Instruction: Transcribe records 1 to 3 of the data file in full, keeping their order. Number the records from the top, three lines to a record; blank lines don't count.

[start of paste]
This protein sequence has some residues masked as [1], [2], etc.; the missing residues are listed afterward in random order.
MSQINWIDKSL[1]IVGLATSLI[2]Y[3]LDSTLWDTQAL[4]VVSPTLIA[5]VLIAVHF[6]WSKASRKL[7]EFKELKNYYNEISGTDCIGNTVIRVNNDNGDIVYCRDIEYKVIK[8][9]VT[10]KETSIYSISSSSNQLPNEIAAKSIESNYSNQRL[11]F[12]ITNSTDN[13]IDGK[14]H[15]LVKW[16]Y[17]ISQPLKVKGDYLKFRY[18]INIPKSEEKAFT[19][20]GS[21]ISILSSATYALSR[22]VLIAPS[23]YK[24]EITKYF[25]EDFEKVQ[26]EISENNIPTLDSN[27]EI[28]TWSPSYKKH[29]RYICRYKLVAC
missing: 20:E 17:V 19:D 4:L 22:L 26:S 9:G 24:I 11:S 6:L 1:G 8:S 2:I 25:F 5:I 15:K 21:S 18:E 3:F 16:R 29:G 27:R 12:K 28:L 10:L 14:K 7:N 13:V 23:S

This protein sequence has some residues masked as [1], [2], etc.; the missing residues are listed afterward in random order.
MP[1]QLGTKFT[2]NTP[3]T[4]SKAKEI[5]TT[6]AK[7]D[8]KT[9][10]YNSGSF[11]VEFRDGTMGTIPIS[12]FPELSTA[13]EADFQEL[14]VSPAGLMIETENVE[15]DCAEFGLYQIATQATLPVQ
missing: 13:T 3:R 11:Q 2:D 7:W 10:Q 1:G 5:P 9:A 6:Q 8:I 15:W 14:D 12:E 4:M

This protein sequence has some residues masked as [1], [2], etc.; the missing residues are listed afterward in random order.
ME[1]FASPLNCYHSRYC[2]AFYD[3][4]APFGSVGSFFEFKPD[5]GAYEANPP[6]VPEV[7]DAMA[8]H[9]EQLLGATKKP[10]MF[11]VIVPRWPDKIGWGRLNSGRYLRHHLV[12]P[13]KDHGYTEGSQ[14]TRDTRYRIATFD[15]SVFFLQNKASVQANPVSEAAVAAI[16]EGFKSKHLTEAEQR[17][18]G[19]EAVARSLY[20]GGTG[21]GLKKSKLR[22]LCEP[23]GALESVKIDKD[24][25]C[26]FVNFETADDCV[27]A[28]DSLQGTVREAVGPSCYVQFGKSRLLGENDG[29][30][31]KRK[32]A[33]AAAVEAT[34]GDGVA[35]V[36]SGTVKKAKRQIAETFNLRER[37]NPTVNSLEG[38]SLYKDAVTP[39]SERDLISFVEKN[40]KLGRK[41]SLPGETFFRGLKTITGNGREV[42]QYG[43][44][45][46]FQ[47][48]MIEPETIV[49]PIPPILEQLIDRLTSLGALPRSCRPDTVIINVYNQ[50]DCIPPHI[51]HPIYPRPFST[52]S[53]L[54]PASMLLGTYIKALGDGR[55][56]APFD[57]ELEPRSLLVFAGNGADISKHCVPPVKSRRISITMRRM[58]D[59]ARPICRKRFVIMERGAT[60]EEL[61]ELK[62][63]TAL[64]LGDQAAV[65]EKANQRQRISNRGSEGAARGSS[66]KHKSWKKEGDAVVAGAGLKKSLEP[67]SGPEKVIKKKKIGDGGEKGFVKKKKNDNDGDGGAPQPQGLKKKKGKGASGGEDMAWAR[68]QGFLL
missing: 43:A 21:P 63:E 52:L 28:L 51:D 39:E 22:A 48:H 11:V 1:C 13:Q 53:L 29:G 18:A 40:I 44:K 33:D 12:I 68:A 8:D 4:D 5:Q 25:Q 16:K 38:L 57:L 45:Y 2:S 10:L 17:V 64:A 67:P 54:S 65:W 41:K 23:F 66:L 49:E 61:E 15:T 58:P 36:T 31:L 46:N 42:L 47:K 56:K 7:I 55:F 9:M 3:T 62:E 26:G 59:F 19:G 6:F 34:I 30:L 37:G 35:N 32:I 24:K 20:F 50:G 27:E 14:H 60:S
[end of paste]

This protein sequence has some residues masked as [1], [2], etc.; the missing residues are listed afterward in random order.
MSQINWIDKSL[1]IVGLATSLI[2]Y[3]LDSTLWDTQAL[4]VVSPTLIA[5]VLIAVHF[6]WSKASRKL[7]EFKELKNYYNEISGTDCIGNTVIRVNNDNGDIVYCRDIEYKVIK[8][9]VT[10]KETSIYSISSSSNQLPNEIAAKSIESNYSNQRL[11]F[12]ITNSTDN[13]IDGK[14]H[15]LVKW[16]Y[17]ISQPLKVKGDYLKFRY[18]INIPKSEEKAFT[19][20]GS[21]ISILSSATYALSR[22]VLIAPS[23]YK[24]EITKYF[25]EDFEKVQ[26]EISENNIPTLDSN[27]EI[28]TWSPSYKKH[29]RYICRYKLVAC
missing: 20:E 17:V 19:D 4:L 22:L 26:S 9:G 24:I 11:S 6:L 1:G 8:S 2:I 25:F 5:I 15:K 21:S 18:E 3:F 16:R 29:G 27:R 12:K 28:L 10:L 14:K 7:N 13:V 23:S

This protein sequence has some residues masked as [1], [2], etc.; the missing residues are listed afterward in random order.
MP[1]QLGTKFT[2]NTP[3]T[4]SKAKEI[5]TT[6]AK[7]D[8]KT[9][10]YNSGSF[11]VEFRDGTMGTIPIS[12]FPELSTA[13]EADFQEL[14]VSPAGLMIETENVE[15]DCAEFGLYQIATQATLPVQ
missing: 13:T 3:R 11:Q 2:D 7:W 10:Q 1:G 5:P 9:A 6:Q 8:I 15:W 14:D 12:E 4:M

This protein sequence has some residues masked as [1], [2], etc.; the missing residues are listed afterward in random order.
ME[1]FASPLNCYHSRYC[2]AFYD[3][4]APFGSVGSFFEFKPD[5]GAYEANPP[6]VPEV[7]DAMA[8]H[9]EQLLGATKKP[10]MF[11]VIVPRWPDKIGWGRLNSGRYLRHHLV[12]P[13]KDHGYTEGSQ[14]TRDTRYRIATFD[15]SVFFLQNKASVQANPVSEAAVAAI[16]EGFKSKHLTEAEQR[17][18]G[19]EAVARSLY[20]GGTG[21]GLKKSKLR[22]LCEP[23]GALESVKIDKD[24][25]C[26]FVNFETADDCV[27]A[28]DSLQGTVREAVGPSCYVQFGKSRLLGENDG[29][30][31]KRK[32]A[33]AAAVEAT[34]GDGVA[35]V[36]SGTVKKAKRQIAETFNLRER[37]NPTVNSLEG[38]SLYKDAVTP[39]SERDLISFVEKN[40]KLGRK[41]SLPGETFFRGLKTITGNGREV[42]QYG[43][44][45][46]FQ[47][48]MIEPETIV[49]PIPPILEQLIDRLTSLGALPRSCRPDTVIINVYNQ[50]DCIPPHI[51]HPIYPRPFST[52]S[53]L[54]PASMLLGTYIKALGDGR[55][56]APFD[57]ELEPRSLLVFAGNGADISKHCVPPVKSRRISITMRRM[58]D[59]ARPICRKRFVIMERGAT[60]EEL[61]ELK[62][63]TAL[64]LGDQAAV[65]EKANQRQRISNRGSEGAARGSS[66]KHKSWKKEGDAVVAGAGLKKSLEP[67]SGPEKVIKKKKIGDGGEKGFVKKKKNDNDGDGGAPQPQGLKKKKGKGASGGEDMAWAR[68]QGFLL
missing: 43:A 21:P 63:E 52:L 28:L 51:D 39:E 22:A 48:H 11:V 1:C 13:Q 53:L 29:G 18:A 40:I 44:K 33:D 12:I 68:A 8:D 4:D 5:Q 25:Q 16:K 38:L 57:L 45:Y 2:S 10:L 17:V 64:A 67:P 54:S 65:W 41:K 23:F 66:L 49:E 61:E 15:T 58:P 36:T 31:L 46:N 42:L 47:K 56:K 7:I 55:F 9:M 3:T 62:E 26:G 59:F 19:G 6:F 34:I 30:L 37:G 35:N 32:I 24:K 20:F 50:G 27:E 14:H 60:S